The so-called “cut-outs” are the final chapter in an artistic career which spanned over 50 years.
But once they had established a trade network that spanned the globe, they became expendable.
Her acquaintances—from Noël Coward to Gary Cooper; from Maria Callas to Marilyn Monroe—spanned world wars and continents.
In 2004, she won again for The Aviator, which spanned the first half of the 20th century.
He was speaker of the House in Hawaii and his service in the U.S. Senate spanned two decades.
What was that, then, that spanned two oceans with a breath of love and cheer, I should like to know.
With thumb and forefinger I could have spanned the distance between Soissons and Laon.
Three water-courses from the northern fields found their way across it to the river, and these were spanned by three bridges.
Below them lay the Crazy Woman, spanned by the Double-draw bridge.
The stream is spanned by a splendid iron bridge from which a fine wide road of crushed stone leads all the way to Bhamo.
"distance between two objects," Old English span "distance between the thumb and little finger of an extended hand," probably related to Middle Dutch spannen "to join, fasten" (see span (n.2)).
The Germanic word was borrowed into Medieval Latin as spannus, hence Italian spanna, Old French espanne, French empan. As a measure of length, roughly nine inches. Meaning "length of time" first attested 1590s; that of "space between abutments of an arch, etc." is from 1725. Meaning "maximum lateral dimension of an aircraft" is first recorded 1909. Attention span is recorded from 1922.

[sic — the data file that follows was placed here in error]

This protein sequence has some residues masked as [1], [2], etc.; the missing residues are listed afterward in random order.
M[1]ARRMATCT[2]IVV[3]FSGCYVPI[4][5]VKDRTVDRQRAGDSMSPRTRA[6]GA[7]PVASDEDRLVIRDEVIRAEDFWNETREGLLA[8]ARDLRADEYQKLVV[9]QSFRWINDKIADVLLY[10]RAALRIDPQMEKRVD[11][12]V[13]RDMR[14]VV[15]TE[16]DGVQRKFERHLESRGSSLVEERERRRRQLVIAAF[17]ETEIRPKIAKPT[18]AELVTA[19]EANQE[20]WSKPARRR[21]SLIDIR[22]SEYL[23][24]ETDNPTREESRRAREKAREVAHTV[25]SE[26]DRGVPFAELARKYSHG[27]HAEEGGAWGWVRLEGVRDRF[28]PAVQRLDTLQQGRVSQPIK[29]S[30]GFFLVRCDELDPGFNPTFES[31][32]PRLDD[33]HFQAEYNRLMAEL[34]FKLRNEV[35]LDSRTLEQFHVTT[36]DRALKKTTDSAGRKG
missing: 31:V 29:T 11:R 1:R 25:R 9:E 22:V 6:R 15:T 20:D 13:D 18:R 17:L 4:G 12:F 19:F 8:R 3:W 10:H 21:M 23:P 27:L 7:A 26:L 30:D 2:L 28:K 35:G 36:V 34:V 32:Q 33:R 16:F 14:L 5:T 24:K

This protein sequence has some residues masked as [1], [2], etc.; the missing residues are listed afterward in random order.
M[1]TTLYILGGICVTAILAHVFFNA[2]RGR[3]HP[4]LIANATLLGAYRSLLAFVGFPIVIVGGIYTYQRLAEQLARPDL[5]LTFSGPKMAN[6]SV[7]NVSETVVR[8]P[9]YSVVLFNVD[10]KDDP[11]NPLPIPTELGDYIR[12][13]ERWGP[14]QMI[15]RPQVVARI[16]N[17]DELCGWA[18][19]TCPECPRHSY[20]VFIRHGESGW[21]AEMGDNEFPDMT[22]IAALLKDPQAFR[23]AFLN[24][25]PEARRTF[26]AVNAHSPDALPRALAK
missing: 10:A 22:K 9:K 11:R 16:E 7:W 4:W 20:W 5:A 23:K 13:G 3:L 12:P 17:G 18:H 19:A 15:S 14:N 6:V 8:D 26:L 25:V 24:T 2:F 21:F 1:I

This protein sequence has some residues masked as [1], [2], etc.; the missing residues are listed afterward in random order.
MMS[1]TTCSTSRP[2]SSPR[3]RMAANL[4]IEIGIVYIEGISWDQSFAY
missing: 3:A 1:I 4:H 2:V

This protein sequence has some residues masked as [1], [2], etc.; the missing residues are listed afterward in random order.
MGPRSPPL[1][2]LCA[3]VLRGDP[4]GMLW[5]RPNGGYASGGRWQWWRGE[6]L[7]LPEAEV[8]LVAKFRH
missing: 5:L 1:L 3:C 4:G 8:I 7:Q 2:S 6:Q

"two animals driven together," 1769, from Dutch span, from spannen "to stretch or yoke," from Middle Dutch spannen, cognate with Old English spannen "to join" (see span (v.)).
Old English spannen "to clasp, fasten, stretch, span," from Proto-Germanic *spanwanan (cf. Old Norse spenna, Old Frisian spanna, Middle Dutch spannen, Old High German spannan, German spannen), from PIE root *(s)pen- "to draw, stretch, spin" (cf. Latin pendere "to hang, to cause to hang," pondus "weight" (the weight of a thing measured by how much it stretches a cord), pensare "to weigh, consider;" Greek ponein "to toil;" Lithuanian spendziu "lay a snare;" Old Church Slavonic peti "stretch, strain," pato "fetter," pina "I span;" Old English spinnan "to spin;" for other cognates, see spin (v.)). The meaning "to encircle with the hand(s)" is from 1781; in the sense of "to form an arch over (something)" it is first recorded 1630s.